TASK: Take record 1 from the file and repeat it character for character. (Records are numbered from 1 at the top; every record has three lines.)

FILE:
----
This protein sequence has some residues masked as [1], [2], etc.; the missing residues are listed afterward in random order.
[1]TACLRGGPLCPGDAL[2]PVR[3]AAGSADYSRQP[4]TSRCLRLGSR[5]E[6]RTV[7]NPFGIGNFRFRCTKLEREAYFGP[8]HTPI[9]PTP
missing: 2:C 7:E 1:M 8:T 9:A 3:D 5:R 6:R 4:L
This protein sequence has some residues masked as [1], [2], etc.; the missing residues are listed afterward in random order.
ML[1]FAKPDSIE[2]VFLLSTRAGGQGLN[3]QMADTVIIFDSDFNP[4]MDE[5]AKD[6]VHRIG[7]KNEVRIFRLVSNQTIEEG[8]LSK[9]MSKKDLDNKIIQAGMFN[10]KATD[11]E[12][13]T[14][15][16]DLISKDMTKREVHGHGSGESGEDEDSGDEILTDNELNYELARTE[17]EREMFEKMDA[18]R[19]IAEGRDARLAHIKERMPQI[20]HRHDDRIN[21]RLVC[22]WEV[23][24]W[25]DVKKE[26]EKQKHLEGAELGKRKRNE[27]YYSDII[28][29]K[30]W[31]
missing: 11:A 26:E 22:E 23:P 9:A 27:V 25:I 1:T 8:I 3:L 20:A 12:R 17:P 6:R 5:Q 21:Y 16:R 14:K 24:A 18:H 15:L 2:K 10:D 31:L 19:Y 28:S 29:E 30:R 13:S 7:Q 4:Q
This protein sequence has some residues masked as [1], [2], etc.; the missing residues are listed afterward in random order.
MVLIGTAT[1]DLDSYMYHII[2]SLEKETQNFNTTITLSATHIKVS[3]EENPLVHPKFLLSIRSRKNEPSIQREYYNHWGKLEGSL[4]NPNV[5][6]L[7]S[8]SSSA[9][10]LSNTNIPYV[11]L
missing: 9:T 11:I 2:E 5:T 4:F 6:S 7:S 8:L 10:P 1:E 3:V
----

This protein sequence has some residues masked as [1], [2], etc.; the missing residues are listed afterward in random order.
[1]TACLRGGPLCPGDAL[2]PVR[3]AAGSADYSRQP[4]TSRCLRLGSR[5]E[6]RTV[7]NPFGIGNFRFRCTKLEREAYFGP[8]HTPI[9]PTP
missing: 2:C 7:E 1:M 8:T 9:A 3:D 5:R 6:R 4:L